# Insulators and Conductors: Examples, Definitions & Qualities

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• 0:05 Conductors and Insulators
• 2:56 Conductivity
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Lesson Transcript
Instructor: Jim Heald

Jim has taught undergraduate engineering courses and has a master's degree in mechanical engineering.

In this lesson, we'll explore the reasons that some materials conduct electrical energy with ease while others block it almost completely. We'll also talk about the property of conductivity and some everyday examples of insulators and conductors.

## Conductors and Insulators

Back in the old days, if someone's house caught on fire, volunteers would rush to the scene and form a bucket brigade to put out the flames. If you think about it, you could say that the bucket brigade was 'conducting' water from the source to the fire. But, what if the volunteers stopped passing the water?

Well, we know one thing: the house would burn to the ground because it was effectively 'insulated' from the water! The bucket brigade scenario is actually very similar to why some materials act like electrical conductors and others act like electrical insulators. But, to find the actors in our electrical 'bucket brigade', we have to start at the atomic level.

Not all atoms are created equal. Some atoms don't hold on to their outer electrons very tightly. These are known as free electrons because they are literally free to roam around from atom to atom. Free electrons are the members of our electrical bucket brigade passing electrical energy from one electron to another.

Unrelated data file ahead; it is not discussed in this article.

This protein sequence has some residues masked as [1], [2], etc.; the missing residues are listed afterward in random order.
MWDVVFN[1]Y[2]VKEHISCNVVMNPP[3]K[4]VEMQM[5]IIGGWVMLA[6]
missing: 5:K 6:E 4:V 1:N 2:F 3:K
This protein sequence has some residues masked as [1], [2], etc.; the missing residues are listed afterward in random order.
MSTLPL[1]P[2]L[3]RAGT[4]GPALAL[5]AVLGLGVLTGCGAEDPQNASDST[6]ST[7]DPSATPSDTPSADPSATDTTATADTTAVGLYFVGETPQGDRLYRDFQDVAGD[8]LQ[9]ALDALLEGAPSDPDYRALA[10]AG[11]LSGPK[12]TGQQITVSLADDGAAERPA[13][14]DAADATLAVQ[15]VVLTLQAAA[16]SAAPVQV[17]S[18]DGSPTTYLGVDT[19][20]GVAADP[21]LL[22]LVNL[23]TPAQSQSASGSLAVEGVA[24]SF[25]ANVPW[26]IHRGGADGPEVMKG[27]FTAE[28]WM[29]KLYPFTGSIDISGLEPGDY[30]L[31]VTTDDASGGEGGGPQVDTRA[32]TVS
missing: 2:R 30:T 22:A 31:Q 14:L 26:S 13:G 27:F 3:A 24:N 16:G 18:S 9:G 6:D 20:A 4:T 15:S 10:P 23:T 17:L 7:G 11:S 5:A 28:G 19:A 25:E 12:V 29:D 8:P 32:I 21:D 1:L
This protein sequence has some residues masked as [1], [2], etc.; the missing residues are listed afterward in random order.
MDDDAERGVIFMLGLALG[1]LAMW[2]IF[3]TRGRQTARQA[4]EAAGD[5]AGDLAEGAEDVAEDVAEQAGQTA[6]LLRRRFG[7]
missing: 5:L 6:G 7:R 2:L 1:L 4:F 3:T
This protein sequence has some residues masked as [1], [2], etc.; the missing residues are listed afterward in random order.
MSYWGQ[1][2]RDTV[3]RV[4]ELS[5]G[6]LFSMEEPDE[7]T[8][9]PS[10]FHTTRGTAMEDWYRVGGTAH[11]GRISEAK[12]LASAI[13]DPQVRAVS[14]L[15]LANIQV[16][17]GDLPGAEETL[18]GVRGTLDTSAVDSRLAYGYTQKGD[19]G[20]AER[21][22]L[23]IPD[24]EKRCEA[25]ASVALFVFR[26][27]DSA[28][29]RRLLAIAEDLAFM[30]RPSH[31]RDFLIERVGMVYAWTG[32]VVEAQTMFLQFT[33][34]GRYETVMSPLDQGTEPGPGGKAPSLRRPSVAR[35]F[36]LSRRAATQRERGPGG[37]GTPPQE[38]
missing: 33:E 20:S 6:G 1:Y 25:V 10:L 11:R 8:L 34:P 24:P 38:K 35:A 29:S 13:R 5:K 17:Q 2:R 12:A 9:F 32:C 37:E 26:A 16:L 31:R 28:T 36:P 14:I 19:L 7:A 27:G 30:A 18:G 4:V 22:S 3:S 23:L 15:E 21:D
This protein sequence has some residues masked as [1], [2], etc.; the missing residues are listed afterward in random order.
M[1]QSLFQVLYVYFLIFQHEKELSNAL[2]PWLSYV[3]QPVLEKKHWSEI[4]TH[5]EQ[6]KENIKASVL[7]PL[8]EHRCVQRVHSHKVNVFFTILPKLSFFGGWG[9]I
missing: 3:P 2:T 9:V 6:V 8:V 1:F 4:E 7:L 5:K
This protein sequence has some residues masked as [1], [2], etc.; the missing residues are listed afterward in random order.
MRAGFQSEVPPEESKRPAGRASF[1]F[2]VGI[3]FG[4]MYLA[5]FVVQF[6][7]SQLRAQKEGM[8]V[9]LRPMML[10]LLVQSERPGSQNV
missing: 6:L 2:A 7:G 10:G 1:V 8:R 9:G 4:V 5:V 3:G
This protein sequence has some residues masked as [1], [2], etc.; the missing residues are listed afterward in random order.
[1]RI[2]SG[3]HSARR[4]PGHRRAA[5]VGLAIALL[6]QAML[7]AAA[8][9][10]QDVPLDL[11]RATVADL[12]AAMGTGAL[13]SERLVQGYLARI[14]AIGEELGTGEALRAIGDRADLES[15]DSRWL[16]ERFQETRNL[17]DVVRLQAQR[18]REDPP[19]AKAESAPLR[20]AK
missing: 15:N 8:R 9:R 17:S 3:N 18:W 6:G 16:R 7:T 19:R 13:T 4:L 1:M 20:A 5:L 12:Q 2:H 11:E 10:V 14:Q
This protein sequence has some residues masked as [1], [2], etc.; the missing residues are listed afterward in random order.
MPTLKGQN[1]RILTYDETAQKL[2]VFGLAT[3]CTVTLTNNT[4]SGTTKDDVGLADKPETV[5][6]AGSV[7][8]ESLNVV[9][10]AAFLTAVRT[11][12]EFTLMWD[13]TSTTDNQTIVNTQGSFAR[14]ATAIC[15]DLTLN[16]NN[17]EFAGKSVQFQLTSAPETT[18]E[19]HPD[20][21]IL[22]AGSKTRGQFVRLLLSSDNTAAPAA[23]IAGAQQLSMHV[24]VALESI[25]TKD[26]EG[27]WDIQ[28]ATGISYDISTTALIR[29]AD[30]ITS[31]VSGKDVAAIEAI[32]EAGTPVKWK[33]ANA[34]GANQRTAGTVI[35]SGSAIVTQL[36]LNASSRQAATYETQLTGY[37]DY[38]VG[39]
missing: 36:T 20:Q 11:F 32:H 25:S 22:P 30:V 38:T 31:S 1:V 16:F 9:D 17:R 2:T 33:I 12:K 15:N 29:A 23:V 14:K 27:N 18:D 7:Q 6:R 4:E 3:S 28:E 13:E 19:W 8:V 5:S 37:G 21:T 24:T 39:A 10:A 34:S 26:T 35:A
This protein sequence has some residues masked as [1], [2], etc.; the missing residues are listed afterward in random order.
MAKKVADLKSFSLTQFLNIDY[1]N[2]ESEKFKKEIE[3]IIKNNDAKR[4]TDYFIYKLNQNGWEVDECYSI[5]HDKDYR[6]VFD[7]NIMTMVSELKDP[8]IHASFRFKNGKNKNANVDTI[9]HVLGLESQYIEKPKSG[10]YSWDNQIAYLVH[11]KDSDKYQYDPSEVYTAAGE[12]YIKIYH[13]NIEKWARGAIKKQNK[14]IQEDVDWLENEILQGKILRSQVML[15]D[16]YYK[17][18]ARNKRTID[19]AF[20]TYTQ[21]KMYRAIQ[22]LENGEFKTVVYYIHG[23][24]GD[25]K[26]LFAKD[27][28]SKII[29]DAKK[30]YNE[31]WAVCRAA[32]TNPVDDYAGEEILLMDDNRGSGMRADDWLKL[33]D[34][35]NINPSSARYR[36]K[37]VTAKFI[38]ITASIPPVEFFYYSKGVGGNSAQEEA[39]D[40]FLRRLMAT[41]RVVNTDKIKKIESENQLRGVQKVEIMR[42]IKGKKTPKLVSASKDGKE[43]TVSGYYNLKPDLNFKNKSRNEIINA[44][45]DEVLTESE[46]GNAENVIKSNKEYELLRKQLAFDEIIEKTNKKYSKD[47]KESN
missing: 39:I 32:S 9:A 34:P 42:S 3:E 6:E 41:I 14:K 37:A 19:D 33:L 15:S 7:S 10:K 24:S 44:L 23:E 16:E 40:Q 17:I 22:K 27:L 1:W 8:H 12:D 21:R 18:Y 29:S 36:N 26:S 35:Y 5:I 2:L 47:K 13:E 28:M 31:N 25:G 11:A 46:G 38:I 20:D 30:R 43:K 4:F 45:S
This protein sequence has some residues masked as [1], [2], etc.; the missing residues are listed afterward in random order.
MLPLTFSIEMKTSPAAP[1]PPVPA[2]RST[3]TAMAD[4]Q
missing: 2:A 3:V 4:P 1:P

A material with many free electrons allows easy transfer of electrical energy and is therefore called a conductor. If we send an energetic electron into a conductor, it will impact a free electron, knocking it down the line until it hits another free electron. This sets up a chain reaction of impacts that conducts the electrical energy through the material.

A good way to think of it is like a group of balls spread out on a billiards table. Our energetic electron is like the cue ball being shot into the group and impacting one ball, which in turn knocks into another ball and so on down the line. Before you know it, the energy from the cue ball has been 'conducted' all the way to the other end of the table. The only real difference between billiard balls and electrons is that electrons conduct electrical energy at nearly the speed of light!

On the other end of the spectrum, there are atoms that hold on to their electrons very tightly. A material that contains these types of atoms has very few, if any, free electrons and does not transfer electrical energy well, if at all. This type of material is called an insulator.

If we send an energetic electron into an insulator, it effectively bounces off the atoms, unable to transfer its energy to the tightly bound electrons. It will keep bouncing around until it either frees another electron or until it simply runs out of energy!

Going back to our billiard table analogy, this is very similar to the cue ball simply bouncing off the sides of the table. Either it will hit another ball and transfer its energy, or it will just stop rolling because of friction.

## Conductivity

The ability of a material to conduct electrical energy is known as its conductivity. Not surprisingly, materials that are good conductors have high conductivity, while materials that are good insulators have low conductivity. The conductivity of a material is dependent on the number of free electrons available, and this varies greatly between the different types of atoms. In general, the materials with the highest conductivities, or best conductors, are metals - but this doesn't mean that other materials aren't capable of conducting electricity. If that were true, no one would ever be in danger of getting electrocuted!

On the other end of the spectrum, the materials with the lowest conductivities, or best insulators, are glass, ceramic, rubber and some plastics. Not all materials are classified as insulators or conductors, because in the real world, they don't do a particularly good job of either one.

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